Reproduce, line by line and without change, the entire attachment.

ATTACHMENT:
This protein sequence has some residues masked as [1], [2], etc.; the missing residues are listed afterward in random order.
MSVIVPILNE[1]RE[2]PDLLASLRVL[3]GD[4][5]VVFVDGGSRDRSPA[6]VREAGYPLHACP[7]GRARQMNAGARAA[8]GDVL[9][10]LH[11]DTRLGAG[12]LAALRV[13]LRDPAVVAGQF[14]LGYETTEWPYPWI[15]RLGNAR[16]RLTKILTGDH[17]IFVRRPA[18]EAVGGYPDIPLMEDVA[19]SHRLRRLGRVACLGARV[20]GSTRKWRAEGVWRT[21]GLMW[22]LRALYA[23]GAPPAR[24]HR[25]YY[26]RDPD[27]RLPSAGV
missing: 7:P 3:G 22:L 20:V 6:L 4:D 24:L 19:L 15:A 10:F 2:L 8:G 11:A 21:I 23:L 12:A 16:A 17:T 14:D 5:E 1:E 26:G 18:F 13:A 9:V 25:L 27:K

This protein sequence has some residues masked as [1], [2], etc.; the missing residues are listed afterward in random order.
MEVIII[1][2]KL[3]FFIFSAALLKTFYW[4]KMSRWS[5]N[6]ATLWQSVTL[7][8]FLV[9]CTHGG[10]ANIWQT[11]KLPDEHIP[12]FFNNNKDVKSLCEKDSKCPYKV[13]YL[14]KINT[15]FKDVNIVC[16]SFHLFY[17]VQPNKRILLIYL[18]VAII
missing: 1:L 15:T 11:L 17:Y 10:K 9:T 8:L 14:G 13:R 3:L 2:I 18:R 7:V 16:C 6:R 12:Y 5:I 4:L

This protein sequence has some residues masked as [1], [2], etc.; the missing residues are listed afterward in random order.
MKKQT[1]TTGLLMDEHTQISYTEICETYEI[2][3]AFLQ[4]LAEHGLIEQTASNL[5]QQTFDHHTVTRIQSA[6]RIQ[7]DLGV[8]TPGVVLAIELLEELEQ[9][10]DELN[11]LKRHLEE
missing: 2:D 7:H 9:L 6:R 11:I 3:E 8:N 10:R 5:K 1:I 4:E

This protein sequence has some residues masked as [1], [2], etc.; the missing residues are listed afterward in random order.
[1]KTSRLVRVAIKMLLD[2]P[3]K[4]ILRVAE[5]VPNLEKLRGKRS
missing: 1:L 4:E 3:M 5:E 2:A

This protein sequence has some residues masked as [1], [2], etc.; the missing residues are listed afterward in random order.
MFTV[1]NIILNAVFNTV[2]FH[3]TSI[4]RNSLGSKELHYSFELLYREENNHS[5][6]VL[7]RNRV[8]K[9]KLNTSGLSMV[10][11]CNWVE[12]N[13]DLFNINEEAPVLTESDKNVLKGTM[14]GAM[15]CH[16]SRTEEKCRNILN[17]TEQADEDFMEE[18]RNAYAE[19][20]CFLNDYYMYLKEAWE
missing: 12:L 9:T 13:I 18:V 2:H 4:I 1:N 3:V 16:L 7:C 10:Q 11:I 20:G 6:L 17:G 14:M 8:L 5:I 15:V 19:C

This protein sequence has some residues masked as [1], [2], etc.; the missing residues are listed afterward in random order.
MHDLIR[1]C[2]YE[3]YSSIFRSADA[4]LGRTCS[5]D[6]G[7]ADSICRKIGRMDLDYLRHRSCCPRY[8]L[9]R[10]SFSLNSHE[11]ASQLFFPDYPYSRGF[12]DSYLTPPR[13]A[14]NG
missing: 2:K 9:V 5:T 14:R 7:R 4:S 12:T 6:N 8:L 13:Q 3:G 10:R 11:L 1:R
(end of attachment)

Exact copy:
This protein sequence has some residues masked as [1], [2], etc.; the missing residues are listed afterward in random order.
MSVIVPILNE[1]RE[2]PDLLASLRVL[3]GD[4][5]VVFVDGGSRDRSPA[6]VREAGYPLHACP[7]GRARQMNAGARAA[8]GDVL[9][10]LH[11]DTRLGAG[12]LAALRV[13]LRDPAVVAGQF[14]LGYETTEWPYPWI[15]RLGNAR[16]RLTKILTGDH[17]IFVRRPA[18]EAVGGYPDIPLMEDVA[19]SHRLRRLGRVACLGARV[20]GSTRKWRAEGVWRT[21]GLMW[22]LRALYA[23]GAPPAR[24]HR[25]YY[26]RDPD[27]RLPSAGV
missing: 7:P 3:G 22:L 20:V 6:L 4:D 24:L 19:L 15:A 10:F 2:L 8:G 11:A 21:I 23:L 12:A 16:A 17:T 14:D 5:E 1:E 26:G 18:F 13:A 9:V 25:L 27:K

This protein sequence has some residues masked as [1], [2], etc.; the missing residues are listed afterward in random order.
MEVIII[1][2]KL[3]FFIFSAALLKTFYW[4]KMSRWS[5]N[6]ATLWQSVTL[7][8]FLV[9]CTHGG[10]ANIWQT[11]KLPDEHIP[12]FFNNNKDVKSLCEKDSKCPYKV[13]YL[14]KINT[15]FKDVNIVC[16]SFHLFY[17]VQPNKRILLIYL[18]VAII
missing: 1:L 15:T 11:L 17:Y 10:K 9:T 8:L 14:G 13:R 3:L 2:I 18:R 7:V 16:C 6:R 12:Y 5:I 4:L

This protein sequence has some residues masked as [1], [2], etc.; the missing residues are listed afterward in random order.
MKKQT[1]TTGLLMDEHTQISYTEICETYEI[2][3]AFLQ[4]LAEHGLIEQTASNL[5]QQTFDHHTVTRIQSA[6]RIQ[7]DLGV[8]TPGVVLAIELLEELEQ[9][10]DELN[11]LKRHLEE
missing: 2:D 7:H 9:L 6:R 11:I 3:E 8:N 10:R 5:K 1:I 4:E

This protein sequence has some residues masked as [1], [2], etc.; the missing residues are listed afterward in random order.
[1]KTSRLVRVAIKMLLD[2]P[3]K[4]ILRVAE[5]VPNLEKLRGKRS
missing: 1:L 4:E 3:M 5:E 2:A

This protein sequence has some residues masked as [1], [2], etc.; the missing residues are listed afterward in random order.
MFTV[1]NIILNAVFNTV[2]FH[3]TSI[4]RNSLGSKELHYSFELLYREENNHS[5][6]VL[7]RNRV[8]K[9]KLNTSGLSMV[10][11]CNWVE[12]N[13]DLFNINEEAPVLTESDKNVLKGTM[14]GAM[15]CH[16]SRTEEKCRNILN[17]TEQADEDFMEE[18]RNAYAE[19][20]CFLNDYYMYLKEAWE
missing: 12:L 9:T 13:I 18:V 2:H 4:I 1:N 3:V 16:L 7:C 10:Q 11:I 20:G 6:L 17:G 14:M 8:L 5:I 15:V 19:C

This protein sequence has some residues masked as [1], [2], etc.; the missing residues are listed afterward in random order.
MHDLIR[1]C[2]YE[3]YSSIFRSADA[4]LGRTCS[5]D[6]G[7]ADSICRKIGRMDLDYLRHRSCCPRY[8]L[9]R[10]SFSLNSHE[11]ASQLFFPDYPYSRGF[12]DSYLTPPR[13]A[14]NG
missing: 2:K 9:V 5:T 14:R 7:R 4:S 12:T 6:N 8:L 13:Q 3:G 10:R 11:L 1:R